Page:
In June 2020, a Twitter thread relaying a story supposedly written by someone identified as "Rabbi Michael Beals" about Democratic presidential candidate Joe Biden's attendance at a Jewish funeral service was widely circulated on social media.
Some social media users were skeptical about this thread. After all, it's not uncommon to see pieces of text incorrectly attributed to influential figures floating around social media. (Check out our ever-growing list of "misattributed" articles.)
The above-displayed text, however, was actually written by Rabbi Michael Beals. This story was originally published on Joe Biden's Medium page back in September 2019, where it was preceded by the following introduction:
We’re sharing stories directly from the people who truly know Joe and his character — from his family members to his colleagues to veterans he greeted at the White House. Meet Joe Biden through the eyes of those who know him best.
Then, help build the campaign that’s going to send him to White House.
Beals, who has been with Delaware's Congregation Beth Shalom since 2004, confirmed to us that he was the author of this story, and assured us in an email that "the story is true." Beals also sent us the obituary for Sylvia Greenhouse, the woman whose death anchored this story, and told us that this was just one of several "menchy [sic] stories" about Biden.
I promise the story is true.
This is one of many such Biden menchy stories -- but this one seemed so exceptional because shivas are not as common as the many funerals he has also attended in the Jewish community.
In 2019, Beals relayed a story about Biden attending a shiva minyan, a worship service following a death of a Jewish person. According to Beals, he was conducting the service for Greenhouse, a Delaware woman who was "not a person of means," when Biden quietly entered the room. Beals writes that he asked Biden why he attended the service, and that the then-senator responded that Greenhouse had been a frequent small donor to his political career.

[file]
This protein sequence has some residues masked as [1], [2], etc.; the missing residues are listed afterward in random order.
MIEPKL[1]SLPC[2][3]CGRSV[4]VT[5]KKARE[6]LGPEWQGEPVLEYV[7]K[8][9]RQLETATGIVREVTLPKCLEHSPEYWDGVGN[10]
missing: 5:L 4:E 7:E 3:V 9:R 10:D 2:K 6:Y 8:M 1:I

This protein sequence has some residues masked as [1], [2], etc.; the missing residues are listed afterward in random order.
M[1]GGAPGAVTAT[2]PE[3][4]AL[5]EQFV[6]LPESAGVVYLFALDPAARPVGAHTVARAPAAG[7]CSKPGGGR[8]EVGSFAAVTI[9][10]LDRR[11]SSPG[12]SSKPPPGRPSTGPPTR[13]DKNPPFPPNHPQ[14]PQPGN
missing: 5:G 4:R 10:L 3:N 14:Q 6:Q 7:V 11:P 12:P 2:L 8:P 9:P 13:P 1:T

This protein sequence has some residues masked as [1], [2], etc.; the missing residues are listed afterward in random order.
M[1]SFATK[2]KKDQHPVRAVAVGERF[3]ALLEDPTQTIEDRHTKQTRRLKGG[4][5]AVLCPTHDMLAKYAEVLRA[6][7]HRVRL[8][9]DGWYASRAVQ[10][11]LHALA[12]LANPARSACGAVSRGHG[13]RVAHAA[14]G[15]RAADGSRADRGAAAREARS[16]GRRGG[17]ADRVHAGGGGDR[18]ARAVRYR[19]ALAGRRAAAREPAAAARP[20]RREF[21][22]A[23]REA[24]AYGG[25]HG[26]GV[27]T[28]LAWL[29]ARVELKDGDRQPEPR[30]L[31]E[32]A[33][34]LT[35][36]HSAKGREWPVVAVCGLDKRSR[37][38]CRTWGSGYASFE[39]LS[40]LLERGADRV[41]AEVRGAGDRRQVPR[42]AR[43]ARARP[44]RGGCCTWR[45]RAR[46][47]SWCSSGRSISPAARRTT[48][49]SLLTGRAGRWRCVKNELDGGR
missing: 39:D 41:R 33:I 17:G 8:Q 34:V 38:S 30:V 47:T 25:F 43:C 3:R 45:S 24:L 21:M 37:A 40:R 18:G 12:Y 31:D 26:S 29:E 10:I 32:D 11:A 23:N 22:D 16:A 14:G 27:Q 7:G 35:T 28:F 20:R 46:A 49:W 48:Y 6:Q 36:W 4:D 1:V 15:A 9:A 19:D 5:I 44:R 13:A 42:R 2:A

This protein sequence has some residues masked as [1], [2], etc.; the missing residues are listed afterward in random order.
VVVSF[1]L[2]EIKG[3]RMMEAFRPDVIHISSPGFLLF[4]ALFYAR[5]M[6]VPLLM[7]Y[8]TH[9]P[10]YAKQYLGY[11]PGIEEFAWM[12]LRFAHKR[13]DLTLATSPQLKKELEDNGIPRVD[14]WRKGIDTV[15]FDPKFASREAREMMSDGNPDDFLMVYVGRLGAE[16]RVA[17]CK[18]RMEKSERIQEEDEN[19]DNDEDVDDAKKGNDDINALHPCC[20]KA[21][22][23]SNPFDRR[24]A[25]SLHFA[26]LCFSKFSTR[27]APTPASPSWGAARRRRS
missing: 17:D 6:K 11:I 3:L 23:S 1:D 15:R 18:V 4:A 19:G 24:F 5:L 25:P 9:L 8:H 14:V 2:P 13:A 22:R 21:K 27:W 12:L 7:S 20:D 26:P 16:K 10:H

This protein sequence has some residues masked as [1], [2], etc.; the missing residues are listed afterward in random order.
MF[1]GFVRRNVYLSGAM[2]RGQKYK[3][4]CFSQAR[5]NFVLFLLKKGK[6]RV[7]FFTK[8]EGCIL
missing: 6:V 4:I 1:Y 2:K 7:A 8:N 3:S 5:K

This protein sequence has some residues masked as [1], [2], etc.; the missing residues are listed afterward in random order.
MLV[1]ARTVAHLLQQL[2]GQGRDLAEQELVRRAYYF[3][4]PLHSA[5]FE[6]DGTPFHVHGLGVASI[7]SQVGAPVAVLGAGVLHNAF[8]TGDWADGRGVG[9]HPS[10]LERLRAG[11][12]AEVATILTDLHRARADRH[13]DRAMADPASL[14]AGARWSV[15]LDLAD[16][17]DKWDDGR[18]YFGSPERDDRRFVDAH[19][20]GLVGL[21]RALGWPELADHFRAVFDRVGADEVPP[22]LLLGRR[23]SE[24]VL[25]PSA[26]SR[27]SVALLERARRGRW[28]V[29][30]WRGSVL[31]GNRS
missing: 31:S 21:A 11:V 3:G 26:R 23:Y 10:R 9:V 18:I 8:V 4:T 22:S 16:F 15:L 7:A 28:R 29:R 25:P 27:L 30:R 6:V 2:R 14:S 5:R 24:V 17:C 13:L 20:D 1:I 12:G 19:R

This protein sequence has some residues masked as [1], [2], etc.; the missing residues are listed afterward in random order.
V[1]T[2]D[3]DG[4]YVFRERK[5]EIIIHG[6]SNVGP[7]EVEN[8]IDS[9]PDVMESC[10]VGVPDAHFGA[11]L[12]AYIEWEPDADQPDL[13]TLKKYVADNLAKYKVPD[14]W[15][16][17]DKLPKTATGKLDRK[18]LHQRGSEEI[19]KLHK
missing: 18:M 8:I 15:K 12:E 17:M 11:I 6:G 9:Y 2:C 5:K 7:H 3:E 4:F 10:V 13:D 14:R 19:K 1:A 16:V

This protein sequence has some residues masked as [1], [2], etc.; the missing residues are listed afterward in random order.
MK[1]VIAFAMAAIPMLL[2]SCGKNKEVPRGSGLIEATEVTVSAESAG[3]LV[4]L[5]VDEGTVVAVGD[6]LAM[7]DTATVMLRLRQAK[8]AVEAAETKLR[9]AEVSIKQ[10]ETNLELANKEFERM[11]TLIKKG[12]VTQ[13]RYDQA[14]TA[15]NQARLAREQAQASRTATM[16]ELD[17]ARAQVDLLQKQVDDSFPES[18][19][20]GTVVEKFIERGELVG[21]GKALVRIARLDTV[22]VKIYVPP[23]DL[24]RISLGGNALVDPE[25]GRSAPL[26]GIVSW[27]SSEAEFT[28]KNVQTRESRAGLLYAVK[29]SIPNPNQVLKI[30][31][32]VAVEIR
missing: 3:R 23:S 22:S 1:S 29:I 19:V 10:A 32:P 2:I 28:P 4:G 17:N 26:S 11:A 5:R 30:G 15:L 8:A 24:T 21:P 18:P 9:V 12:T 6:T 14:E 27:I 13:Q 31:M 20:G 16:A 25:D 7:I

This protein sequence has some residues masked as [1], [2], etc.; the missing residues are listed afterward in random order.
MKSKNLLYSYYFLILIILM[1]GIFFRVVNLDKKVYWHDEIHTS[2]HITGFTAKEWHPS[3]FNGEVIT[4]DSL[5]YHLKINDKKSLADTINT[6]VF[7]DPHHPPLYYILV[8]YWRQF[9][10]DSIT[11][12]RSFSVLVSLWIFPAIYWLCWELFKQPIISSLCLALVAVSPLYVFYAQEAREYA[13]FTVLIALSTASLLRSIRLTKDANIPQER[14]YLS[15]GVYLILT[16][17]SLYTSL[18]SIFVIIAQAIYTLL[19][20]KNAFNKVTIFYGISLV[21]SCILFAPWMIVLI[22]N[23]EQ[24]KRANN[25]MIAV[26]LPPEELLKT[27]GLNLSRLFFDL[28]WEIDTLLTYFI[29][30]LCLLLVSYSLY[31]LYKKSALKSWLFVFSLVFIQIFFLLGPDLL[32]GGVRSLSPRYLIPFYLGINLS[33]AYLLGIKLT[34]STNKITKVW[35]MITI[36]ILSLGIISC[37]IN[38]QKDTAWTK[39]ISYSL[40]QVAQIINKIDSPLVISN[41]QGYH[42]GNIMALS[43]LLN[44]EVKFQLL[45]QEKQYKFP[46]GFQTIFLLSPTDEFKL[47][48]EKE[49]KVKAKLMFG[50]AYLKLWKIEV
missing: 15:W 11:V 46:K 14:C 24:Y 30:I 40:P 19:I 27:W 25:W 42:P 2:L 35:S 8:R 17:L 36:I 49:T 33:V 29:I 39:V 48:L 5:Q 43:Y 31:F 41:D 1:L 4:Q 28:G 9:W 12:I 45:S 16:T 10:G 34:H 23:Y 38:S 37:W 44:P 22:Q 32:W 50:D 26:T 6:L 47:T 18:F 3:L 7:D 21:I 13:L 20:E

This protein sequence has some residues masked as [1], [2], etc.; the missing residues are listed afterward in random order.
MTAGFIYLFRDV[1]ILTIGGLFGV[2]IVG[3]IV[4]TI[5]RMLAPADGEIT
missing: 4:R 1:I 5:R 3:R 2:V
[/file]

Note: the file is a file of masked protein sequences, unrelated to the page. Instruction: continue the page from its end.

An excerpt from Beals' story appears below. The full post can be read on Medium.
We assembled the ten elders together, and it was in this most humble of places that I began to lead the kaddish. Toward the end of the service, a door at the back of the laundry room opened, and who walks in but Senator Joe Biden, his head lowered, all by himself.
I nearly dropped my prayer book in shock.
Senator Biden stood quietly in the back of the room for the duration of the service.
At the close of the kaddish, I walked over to him and asked the same question that must have been on everyone else’s mind:
“Senator Biden — what are you doing here?”
And he said to me: “Listen, back in 1972, when I first ran for Senate, Mrs. Greenhouse gave $18 to my first campaign. Because that’s what she could afford. And every six years, when I’d run for reelection, she’d give another $18. She did it her whole life. I’m here to show my respect and gratitude.”
Now, the number 18 is significant in the Jewish faith — its numbers spell out the Hebrew word chai, as in “to life, to life, l’chayim!” But it’s also a humble amount. Joe Biden knew that. And he respected that.
There were no news outlets at our service that day — no Jewish reporters or important dignitaries. Just a few elderly mourners in a basement laundry room.
Joe Biden didn’t come to that service for political gain. He came to that service because he has character. He came to that service because he’s a mensch.
And if we need anything right now when it comes to the leadership of our country — we need a mensch.